In tweets published on Saturday morning, President Donald Trump insisted that he had a productive meeting with German Chancellor Angela Merkel. But then he said that Germany owes money to NATO.
“Republicans are pushing forward on a vote next week on their bill to repeal Obamacare and won’t wait for a new estimate on the impact of major changes the legislation makes to Medicaid,” the Washington Examiner reports.
“House Whip Steve Scalise (R-LA) told reporters Friday that the House will not wait for a new score from the Congressional Budget Office before voting on the American Health Care Act. The decision comes after a meeting between President Trump and 13 members of the Republican Study Committee that bore major changes to the bill.”
Politico: “After promising to make a number of tweaks to the current draft — changes aimed at winning over conservatives and centrist Republicans — GOP leaders felt confident enough to schedule a floor vote on the bill Thursday, seven years to the day that Barack Obama signed the Affordable Care Act.”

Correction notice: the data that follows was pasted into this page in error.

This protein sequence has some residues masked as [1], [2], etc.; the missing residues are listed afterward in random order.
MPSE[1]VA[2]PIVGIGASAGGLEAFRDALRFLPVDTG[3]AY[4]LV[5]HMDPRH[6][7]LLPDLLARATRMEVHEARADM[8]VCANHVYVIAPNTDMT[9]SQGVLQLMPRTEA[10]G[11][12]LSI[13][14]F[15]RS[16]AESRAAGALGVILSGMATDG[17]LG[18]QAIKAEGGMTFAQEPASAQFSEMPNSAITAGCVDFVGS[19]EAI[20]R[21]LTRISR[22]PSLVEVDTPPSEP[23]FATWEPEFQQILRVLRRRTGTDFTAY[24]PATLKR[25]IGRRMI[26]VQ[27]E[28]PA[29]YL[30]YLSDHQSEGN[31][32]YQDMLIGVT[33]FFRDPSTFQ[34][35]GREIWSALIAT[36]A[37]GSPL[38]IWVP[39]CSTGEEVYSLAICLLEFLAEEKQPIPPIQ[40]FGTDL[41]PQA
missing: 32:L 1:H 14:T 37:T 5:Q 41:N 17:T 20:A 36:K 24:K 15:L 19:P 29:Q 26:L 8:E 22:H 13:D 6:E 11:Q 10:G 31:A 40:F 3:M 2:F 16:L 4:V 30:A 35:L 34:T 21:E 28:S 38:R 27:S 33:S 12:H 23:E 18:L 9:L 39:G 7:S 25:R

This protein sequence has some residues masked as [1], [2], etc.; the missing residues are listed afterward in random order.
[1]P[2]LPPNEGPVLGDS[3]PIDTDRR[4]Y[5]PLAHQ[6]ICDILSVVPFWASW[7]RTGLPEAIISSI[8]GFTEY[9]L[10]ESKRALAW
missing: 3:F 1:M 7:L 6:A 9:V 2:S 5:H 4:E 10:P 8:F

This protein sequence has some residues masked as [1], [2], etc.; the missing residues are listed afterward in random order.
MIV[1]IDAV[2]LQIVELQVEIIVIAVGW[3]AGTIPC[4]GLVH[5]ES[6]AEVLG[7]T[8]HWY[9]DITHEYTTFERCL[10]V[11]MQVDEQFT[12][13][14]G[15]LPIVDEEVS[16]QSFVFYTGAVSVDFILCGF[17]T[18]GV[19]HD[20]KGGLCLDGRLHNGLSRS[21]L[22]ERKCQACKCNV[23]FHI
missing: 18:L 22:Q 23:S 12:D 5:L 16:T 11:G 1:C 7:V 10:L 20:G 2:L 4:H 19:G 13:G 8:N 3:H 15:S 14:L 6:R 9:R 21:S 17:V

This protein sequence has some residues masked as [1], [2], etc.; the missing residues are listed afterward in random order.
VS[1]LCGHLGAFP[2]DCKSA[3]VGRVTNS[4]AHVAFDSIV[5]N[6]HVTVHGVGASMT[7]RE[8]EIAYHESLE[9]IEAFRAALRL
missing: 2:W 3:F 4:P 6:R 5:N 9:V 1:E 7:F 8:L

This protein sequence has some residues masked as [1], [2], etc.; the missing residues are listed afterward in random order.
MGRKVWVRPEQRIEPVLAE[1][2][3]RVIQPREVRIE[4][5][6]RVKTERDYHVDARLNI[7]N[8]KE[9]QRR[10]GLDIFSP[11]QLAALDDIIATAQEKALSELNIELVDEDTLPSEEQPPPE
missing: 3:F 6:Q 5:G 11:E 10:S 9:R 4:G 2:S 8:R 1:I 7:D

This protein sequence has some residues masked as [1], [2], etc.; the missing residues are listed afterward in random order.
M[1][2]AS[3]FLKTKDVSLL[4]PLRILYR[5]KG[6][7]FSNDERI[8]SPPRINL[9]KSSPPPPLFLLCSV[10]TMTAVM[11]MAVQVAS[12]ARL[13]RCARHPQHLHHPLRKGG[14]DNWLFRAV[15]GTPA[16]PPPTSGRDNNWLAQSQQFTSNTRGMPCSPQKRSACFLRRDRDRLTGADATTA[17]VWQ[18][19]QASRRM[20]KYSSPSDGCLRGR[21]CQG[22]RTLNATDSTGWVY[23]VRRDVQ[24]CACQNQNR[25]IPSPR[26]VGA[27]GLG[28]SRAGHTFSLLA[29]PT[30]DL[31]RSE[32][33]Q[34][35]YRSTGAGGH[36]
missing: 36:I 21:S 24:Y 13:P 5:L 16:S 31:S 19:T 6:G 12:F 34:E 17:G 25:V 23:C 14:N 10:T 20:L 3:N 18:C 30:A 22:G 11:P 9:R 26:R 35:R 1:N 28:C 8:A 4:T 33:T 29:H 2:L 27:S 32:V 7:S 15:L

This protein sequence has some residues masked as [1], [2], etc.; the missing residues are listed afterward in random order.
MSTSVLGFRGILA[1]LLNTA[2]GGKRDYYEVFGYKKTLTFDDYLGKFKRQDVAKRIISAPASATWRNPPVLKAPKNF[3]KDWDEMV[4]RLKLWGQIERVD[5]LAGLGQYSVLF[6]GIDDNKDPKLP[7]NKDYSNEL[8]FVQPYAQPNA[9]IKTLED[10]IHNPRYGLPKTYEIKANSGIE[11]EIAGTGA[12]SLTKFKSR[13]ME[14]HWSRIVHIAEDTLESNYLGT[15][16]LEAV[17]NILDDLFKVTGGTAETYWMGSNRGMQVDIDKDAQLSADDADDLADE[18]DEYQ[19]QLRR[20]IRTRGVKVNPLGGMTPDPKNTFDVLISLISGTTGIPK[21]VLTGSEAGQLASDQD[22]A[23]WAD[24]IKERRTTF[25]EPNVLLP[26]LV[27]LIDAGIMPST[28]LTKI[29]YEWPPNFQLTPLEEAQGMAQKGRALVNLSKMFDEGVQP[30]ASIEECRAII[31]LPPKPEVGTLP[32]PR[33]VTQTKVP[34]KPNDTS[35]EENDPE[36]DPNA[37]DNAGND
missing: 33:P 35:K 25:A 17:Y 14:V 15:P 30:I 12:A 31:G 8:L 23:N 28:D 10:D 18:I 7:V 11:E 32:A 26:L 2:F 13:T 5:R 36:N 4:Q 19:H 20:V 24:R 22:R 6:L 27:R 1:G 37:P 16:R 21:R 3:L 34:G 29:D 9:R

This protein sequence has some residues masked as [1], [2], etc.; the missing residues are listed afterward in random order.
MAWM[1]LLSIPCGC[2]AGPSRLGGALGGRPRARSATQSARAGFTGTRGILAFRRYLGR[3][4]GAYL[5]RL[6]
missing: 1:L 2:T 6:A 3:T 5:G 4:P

Axios: “This could indicate confidence that they’ve nailed down the 216 votes needed to pass it through, even though GOP divisions abound.”
James Pethokoukis at The Week asks what a failed Trump Administration would look like?
It certainly doesn’t need to involve President Trump’s impeachment and removal from office. Rather, imagine this: As the 2018 midterm elections approach, Trump’s only accomplishment is starting construction on the southern border mega-wall. No ObamaCare replacement. No big tax cut. No big infrastructure plan. And millions of American voters are starting to consider that handing total power in Washington to a party led by a short-attention-span novice was a cosmically bad idea.
It hardly seems like a far-fetched scenario right now.
First, repealing and replacing ObamaCare, the GOP’s top priority, was just dealt a hammer blow by the Congressional Budget Office. Conservative Republicans will surely focus on the CBO finding that the American Health Care Act would reduce projected debt by $300 billion and cut taxes by $900 billion over a decade. But the more relevant numbers to many Americans will be the 14 million people losing health insurance coverage next year and the 20 percent rise in insurance premiums if the bill becomes law. Republicans may quibble about details and degree, but the CBO forecast is almost certainly correct directionally.